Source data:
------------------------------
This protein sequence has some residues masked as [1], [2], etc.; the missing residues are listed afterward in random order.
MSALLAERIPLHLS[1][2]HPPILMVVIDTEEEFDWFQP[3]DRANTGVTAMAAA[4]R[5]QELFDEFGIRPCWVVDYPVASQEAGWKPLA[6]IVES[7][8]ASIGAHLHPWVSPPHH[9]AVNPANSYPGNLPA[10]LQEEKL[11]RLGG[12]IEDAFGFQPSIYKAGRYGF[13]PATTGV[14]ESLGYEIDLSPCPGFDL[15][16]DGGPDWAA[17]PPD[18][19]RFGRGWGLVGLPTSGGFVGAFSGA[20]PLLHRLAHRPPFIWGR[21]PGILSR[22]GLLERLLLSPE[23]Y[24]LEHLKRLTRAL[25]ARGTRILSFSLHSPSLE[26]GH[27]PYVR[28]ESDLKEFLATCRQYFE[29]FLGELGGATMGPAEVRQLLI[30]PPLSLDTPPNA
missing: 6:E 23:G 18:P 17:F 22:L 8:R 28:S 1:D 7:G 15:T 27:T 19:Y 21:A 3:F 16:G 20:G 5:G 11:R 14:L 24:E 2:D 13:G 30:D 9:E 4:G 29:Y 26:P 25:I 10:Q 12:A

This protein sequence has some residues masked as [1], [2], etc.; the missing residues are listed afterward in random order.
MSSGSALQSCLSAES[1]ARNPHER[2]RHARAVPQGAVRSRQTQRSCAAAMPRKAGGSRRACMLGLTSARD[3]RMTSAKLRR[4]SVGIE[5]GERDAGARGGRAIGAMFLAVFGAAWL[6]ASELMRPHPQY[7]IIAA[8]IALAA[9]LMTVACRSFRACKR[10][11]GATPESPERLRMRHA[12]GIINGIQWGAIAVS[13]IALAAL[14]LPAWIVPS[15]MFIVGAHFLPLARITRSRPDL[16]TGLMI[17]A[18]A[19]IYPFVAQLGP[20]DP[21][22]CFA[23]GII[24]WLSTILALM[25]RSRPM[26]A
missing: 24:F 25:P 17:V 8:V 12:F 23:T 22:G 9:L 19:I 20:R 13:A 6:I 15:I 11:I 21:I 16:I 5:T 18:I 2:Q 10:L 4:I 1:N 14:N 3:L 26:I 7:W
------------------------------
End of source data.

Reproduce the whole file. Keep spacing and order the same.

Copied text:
This protein sequence has some residues masked as [1], [2], etc.; the missing residues are listed afterward in random order.
MSALLAERIPLHLS[1][2]HPPILMVVIDTEEEFDWFQP[3]DRANTGVTAMAAA[4]R[5]QELFDEFGIRPCWVVDYPVASQEAGWKPLA[6]IVES[7][8]ASIGAHLHPWVSPPHH[9]AVNPANSYPGNLPA[10]LQEEKL[11]RLGG[12]IEDAFGFQPSIYKAGRYGF[13]PATTGV[14]ESLGYEIDLSPCPGFDL[15][16]DGGPDWAA[17]PPD[18][19]RFGRGWGLVGLPTSGGFVGAFSGA[20]PLLHRLAHRPPFIWGR[21]PGILSR[22]GLLERLLLSPE[23]Y[24]LEHLKRLTRAL[25]ARGTRILSFSLHSPSLE[26]GH[27]PYVR[28]ESDLKEFLATCRQYFE[29]FLGELGGATMGPAEVRQLLI[30]PPLSLDTPPNA
missing: 6:E 23:G 18:P 17:F 22:L 8:R 28:S 1:D 7:G 15:T 27:T 19:Y 21:A 3:F 16:G 20:G 5:G 11:R 14:L 24:E 2:D 13:G 30:D 9:E 4:G 29:Y 26:P 25:I 10:Q 12:A

This protein sequence has some residues masked as [1], [2], etc.; the missing residues are listed afterward in random order.
MSSGSALQSCLSAES[1]ARNPHER[2]RHARAVPQGAVRSRQTQRSCAAAMPRKAGGSRRACMLGLTSARD[3]RMTSAKLRR[4]SVGIE[5]GERDAGARGGRAIGAMFLAVFGAAWL[6]ASELMRPHPQY[7]IIAA[8]IALAA[9]LMTVACRSFRACKR[10][11]GATPESPERLRMRHA[12]GIINGIQWGAIAVS[13]IALAAL[14]LPAWIVPS[15]MFIVGAHFLPLARITRSRPDL[16]TGLMI[17]A[18]A[19]IYPFVAQLGP[20]DP[21][22]CFA[23]GII[24]WLSTILALM[25]RSRPM[26]A
missing: 24:F 25:P 17:V 8:V 12:F 23:T 22:G 9:L 19:I 20:R 13:A 6:I 15:I 11:I 21:I 16:I 5:T 18:I 2:Q 10:L 4:I 1:N 14:N 3:L 26:I 7:W